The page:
In Article 7 paragraph 1 of Moon Agreement 1979 which is a further elaboration of Article IX of the Space Treaty 1967 clearly states that “In Exploring and using the moon, States Parties shall take measures to prevent the disruption of the existing balance of its environment, whether by introducing adverse changes in the environment, by its harmful contamination through the introduction of extra-environmental matter of otherwise.
States Parties shall also take measures to avoid harmfully affecting the environment of the earth through the introduction of extraterrestrial matter or otherwise “The meaning of the Article stipulates that member countries of the moon agreement are requested not to damage and contaminate in the exploration and use of the moon.
In fact law cannot rule out the fact that between countries there are differences in the potential of scientific knowledge, economics, and space technology. But it is clear that the purpose of making the rules has been mutually agreed upon namely to ensure that no country will be selfish even though it has a special level.
As stated by Priyatna Abdurrasyid that “Even though the use of space is limited to several large countries and several other countries have conducted investigations in certain parts. But the rights of other countries must still be guaranteed”.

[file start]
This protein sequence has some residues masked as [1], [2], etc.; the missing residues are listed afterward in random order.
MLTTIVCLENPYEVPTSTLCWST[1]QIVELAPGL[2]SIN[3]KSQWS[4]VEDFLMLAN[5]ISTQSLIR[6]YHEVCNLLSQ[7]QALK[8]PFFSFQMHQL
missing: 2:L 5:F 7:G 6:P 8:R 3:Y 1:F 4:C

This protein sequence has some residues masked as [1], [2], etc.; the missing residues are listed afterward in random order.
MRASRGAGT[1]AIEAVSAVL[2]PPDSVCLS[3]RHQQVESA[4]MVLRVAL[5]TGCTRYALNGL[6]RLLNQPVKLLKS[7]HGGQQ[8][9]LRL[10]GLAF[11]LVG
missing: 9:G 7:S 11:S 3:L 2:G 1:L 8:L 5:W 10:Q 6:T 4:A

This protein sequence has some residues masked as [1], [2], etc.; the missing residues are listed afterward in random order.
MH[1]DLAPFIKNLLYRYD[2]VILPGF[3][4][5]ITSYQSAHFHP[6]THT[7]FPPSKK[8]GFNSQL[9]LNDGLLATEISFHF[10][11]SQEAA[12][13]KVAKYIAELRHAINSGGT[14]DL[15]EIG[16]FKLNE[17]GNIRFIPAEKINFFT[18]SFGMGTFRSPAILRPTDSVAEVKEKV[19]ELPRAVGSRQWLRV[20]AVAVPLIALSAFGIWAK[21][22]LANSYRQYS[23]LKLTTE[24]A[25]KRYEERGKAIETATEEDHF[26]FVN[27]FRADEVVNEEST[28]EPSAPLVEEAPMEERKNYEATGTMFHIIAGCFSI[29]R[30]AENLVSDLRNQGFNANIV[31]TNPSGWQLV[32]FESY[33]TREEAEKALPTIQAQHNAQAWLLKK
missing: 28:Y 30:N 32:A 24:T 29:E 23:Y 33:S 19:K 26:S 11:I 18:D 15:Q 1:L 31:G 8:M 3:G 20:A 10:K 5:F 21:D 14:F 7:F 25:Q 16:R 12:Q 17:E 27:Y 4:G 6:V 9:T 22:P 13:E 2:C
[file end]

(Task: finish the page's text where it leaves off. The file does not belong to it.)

But if America’s exploration and exploitation continue to be carried out on the grounds that space is free to be explored, then what about other countries, especially developing countries? Isn’t space resources a shared heritage of mankind (heritage of mankind)? Is not the space space activity used for the benefit of all nations, not just one nation or country? Such a question certainly must be answered with certainty before the possibilities of the exploration and exploitation of natural resources in space in that month occur.
Countries that have signed international treaties regarding space space both the Space Treaty 1967, Moon Agreement 1979, and other agreements need to conduct a moratorium on each country’s individual activities to exploit natural resources in space. At least renew the increasingly obsolete treaties, which during this time still contain many different interpretations from each country.
The most impact is felt by developing countries so that all developing countries must have thought of all the possibilities that will occur when developed countries first have a space technology sphere that is so sophisticated in exploring and exploiting space resources.
All countries must be able to seek a strong reaction to demand economic aspirations that are based on principles of justice, equality, and fundamental freedoms.
*The Author is a graduate of the Faculty of Law University of Muhammadiyah Jakarta and an interest in Constitutional Law and Space Law.